Restoration Question

From: Dwight K. Elvey <>
Date: Mon Dec 30 17:22:00 2002

>From: "J.C.Wren" <>

> I have recently acquired a couple of build PC boards that are not
>masked. There is some oxidation, ranging from minimal to mild (mild being
>the not quite green, but a very hard oxide, as if the tin had reacted with
>something else). Anyone got any good ideas on cleaning these? I'd like
>something non-submersible, since one of the boards contains keyswitches.
> I have plenty of experience cleaning unbuilt boards. Normally, I'd
>hit them with some super fine steel wool, or buff them with 20lb paper.
>I've repaired boards, but usually to get them working, not to restore their
>aesthetic appeal.
> I've considered using a baking soda solution and a stiff bristle
>This should neutralize any corrisive elements, and the baking soda might be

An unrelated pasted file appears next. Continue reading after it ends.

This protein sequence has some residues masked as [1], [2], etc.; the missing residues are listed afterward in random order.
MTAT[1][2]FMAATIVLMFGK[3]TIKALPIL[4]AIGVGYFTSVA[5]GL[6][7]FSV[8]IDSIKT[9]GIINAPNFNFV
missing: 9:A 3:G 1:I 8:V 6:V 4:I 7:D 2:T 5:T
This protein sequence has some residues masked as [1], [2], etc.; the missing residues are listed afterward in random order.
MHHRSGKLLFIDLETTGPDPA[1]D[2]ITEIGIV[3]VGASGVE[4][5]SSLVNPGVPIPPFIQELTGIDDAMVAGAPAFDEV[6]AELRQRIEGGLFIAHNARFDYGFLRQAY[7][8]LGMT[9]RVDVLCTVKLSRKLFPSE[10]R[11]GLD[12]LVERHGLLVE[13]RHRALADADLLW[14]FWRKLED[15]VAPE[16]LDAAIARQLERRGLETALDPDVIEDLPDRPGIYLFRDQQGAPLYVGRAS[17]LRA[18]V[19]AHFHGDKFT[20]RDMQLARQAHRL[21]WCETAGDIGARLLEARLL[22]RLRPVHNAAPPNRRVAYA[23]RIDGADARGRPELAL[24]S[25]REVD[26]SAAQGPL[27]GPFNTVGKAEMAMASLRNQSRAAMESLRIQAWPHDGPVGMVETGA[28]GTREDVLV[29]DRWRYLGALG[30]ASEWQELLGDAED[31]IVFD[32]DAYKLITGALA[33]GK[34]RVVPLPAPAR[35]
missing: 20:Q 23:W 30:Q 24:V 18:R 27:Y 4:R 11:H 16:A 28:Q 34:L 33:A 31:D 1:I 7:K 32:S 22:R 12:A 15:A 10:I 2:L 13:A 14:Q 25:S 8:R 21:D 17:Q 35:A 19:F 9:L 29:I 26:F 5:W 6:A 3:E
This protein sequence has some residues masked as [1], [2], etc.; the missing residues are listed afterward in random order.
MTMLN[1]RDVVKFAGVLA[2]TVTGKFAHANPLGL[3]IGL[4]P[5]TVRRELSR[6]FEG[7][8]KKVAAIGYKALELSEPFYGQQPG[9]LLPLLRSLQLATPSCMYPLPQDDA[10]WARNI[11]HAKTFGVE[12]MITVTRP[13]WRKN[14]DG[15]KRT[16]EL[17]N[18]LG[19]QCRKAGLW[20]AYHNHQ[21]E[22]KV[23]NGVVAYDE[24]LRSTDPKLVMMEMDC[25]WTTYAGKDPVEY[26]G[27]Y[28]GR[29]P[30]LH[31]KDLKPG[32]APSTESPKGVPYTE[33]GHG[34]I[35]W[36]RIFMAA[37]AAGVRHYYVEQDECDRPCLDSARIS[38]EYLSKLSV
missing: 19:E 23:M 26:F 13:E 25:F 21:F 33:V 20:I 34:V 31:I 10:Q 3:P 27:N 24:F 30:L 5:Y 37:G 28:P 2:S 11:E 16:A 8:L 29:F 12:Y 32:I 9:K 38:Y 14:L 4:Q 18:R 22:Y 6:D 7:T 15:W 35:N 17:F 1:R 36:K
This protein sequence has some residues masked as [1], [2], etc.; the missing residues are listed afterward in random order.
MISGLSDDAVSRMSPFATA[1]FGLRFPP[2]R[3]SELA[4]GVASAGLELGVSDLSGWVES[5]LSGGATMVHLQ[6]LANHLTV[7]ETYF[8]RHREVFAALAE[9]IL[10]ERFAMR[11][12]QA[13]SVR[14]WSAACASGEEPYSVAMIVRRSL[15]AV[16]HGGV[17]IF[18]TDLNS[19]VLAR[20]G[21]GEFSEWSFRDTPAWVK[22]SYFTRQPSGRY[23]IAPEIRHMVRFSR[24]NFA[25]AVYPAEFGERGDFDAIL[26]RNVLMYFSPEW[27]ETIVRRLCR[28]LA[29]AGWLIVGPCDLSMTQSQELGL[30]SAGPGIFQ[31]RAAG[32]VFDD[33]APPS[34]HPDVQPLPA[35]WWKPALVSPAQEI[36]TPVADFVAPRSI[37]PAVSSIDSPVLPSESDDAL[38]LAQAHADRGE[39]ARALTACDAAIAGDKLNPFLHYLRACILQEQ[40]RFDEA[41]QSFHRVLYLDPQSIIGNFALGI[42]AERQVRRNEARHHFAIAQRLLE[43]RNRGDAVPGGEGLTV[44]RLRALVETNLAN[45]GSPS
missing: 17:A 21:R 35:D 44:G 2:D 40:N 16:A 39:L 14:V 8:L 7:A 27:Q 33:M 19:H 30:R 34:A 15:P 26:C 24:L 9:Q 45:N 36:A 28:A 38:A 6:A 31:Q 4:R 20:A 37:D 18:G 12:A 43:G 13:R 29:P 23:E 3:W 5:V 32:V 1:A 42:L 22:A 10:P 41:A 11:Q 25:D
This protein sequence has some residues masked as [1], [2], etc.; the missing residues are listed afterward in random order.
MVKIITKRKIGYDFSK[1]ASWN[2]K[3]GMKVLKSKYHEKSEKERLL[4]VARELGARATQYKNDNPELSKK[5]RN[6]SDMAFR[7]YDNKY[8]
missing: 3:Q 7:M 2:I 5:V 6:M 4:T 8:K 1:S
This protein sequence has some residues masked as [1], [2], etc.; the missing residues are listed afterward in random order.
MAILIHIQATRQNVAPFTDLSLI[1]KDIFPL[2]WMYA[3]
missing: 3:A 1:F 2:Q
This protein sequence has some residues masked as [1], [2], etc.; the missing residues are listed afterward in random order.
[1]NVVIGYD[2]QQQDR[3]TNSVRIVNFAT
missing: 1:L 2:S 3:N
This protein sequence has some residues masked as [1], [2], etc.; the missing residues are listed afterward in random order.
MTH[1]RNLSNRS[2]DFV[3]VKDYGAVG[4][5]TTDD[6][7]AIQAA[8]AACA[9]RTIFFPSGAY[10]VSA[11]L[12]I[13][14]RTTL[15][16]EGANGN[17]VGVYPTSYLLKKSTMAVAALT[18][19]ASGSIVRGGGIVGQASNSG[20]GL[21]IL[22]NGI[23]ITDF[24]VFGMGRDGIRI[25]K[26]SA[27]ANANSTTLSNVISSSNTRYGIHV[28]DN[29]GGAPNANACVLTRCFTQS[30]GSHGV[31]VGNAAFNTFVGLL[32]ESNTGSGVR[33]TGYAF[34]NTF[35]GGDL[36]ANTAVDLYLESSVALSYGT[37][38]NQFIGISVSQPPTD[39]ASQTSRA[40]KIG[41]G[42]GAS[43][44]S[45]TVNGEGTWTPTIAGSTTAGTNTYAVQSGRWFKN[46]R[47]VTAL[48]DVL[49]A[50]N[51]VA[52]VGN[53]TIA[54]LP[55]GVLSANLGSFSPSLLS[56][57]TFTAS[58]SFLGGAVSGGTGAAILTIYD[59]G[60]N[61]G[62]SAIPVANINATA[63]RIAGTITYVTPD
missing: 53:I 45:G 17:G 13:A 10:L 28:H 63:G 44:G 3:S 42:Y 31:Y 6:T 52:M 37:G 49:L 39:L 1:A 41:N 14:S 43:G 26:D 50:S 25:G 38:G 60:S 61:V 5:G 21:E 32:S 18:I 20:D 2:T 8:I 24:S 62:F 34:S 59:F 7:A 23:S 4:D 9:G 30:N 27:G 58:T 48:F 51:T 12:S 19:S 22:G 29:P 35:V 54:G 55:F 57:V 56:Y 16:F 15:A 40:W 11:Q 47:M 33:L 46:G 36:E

>abrasive enough to remove the oxides without damaging the board. It would
>wash off easily enough with water, and I could protect the switches during
>that process.

 Baking soda assumes that it is acid that caused the corrosion.
If it was caused by leakage from NiCads, you'll need to use
something like vinegar to neutralize it.
 You might try getting a fiber glass brush from a welding shop.
These are sometimes used to clean aluminum.
 Sometimes it isn't the copper that is oxidized. They put a
layer of nickel between the copper and solder on most PC boards.
It may be nickel oxides ( bluish green ).
 If there is any kind of salts ( neutral ) you'll still have
electrolytic corrosion. You need to make sure that it is well
cleaned before you are done, regardless of what you use.

> Anyone got any ideas or standard procedures for this kind of thing?
> --JOhn
Received on Mon Dec 30 2002 - 17:22:00 GMT

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